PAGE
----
* Says media tax a way to force RTL out of Hungary
* Plans court challenge
By Marton Dunai
BUDAPEST, July 2 (Reuters) - The head of media group Bertelsmann's Hungarian offshoot has renewed his attack on a special tax on the sector by the Hungarian government, telling Reuters it was no more than an attempt to force his company out of the country.
Dirk Gerkens, head since 2001 of the company whose RTL Klub channel's long-running sitcom "Among Friends" and talent show "X Factor" help make it the most-watched TV station in Hungary, said he was ready for a legal battle over the tax.
"I think war is probably an excessive word. But if there is war there is a war plan, and we have a very strong plan," Gerkens, 46, said in an interview.
Since taking power in 2010, Hungarian Prime Minister Viktor Orban has clashed with his European Union partners and foreign investors over policies ranging from media reforms to "windfall" taxes on specific sectors of the economy.
The government has levied a tax on media companies rising to 40 percent on revenue above 20 billion forints ($87.9 million) per year - a level only RTL Klub has produced.
The government has said the aim of the tax is to stop profitable multinational media companies from avoiding taxes. But RTL Hungary says it is the target of what Gerkens called expropriation.
Gerkens, who helped start RTL Klub in 1997 when commercial terrestrial television was first introduced in post-communist Hungary, said his company would fight the measure tooth and nail.
"I think it's an attempt to kick us out of the market ... To clearly get rid of one of the last free mass media (outlets) with a free expression," he said in his office overlooking the leafy suburbs of Budapest.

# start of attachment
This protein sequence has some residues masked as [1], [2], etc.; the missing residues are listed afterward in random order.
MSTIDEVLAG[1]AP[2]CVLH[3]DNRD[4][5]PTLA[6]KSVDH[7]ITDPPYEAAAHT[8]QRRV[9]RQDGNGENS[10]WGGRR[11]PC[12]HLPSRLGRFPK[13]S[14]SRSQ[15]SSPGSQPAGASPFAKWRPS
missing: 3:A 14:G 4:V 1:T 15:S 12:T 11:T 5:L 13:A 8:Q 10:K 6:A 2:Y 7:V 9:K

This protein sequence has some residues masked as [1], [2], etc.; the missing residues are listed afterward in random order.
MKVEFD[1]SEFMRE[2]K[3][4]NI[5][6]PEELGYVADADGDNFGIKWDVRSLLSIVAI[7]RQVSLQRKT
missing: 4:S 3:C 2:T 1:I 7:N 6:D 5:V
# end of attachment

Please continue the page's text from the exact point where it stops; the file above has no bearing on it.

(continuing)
But he said the broader group had the resources to defend itself.
"We represent around 1 percent of RTL's profit, so I don't think RTL Group would suffer excessively from the Hungarian disruption," he said. "I think the shareholders are absolutely willing to go as far as they need to go."
That will probably entail a lawsuit challenging the tax in an international court, Gerkens said. "It's a completely discriminatory tax, with an unseen scale in terms of percentages clearly targeted at us. The fact that it is hurting a foreign-owned company is also interesting ... It is a very solid case. It might take time, but we have time."
Responding to the comments, the Economy Ministry said in an emailed statement: "The modification of the advertising tax law prevents profitable multinational media companies from avoiding taxes on account of fictitious losses."
The tax could also apply to TV2, RTL's domestic rival, but this year loss-making TV2 receives a tax break on earmarked carry-forward losses, reducing its obligation to near zero.
RTL would also have been eligible for such a tax break because of its purchase in 2011 of two cable companies which it passed to its parent company a year later at a loss. But earlier this week an amended bill made the break exclusive to companies that were unprofitable in 2013, when RTL made a profit.
Gerkens said that manoeuvre proved the tax was aimed at RTL.
"TV2 doesn't have to pay. We have to pay. (The government) amended (the law) in one week because they realised the mistake that they made ... it's a farce. It's a big circus. It's ridiculous."
Gerkens said squeezing RTL out of the market would be possible via a takeover by people friendly to the government. "(The government) want to either get rid of (RTL) or get it into more friendly hands ... There was an urgent need to make RTL bleed financially, and this was the main purpose (of introducing the tax)."
He said there were potential buyers who would like to take over RTL from Bertelsmann but declined to name them.
The government has also started a tax probe against RTL to establish whether the company had fabricated losses of about 23 billion forints on the cable deals to avoid having to pay taxes.
"The tax office was already rushing to come here in a quite aggressive manner," Gerkens said. "Obviously when they are pushed by someone they are very fast in taking action even in the middle of summer ... I think it's a very bad precedent what happened here with us because it's a clear attempt at expropriation." ($1 = 227.6000 Hungarian forints) (Editing by David Holmes)
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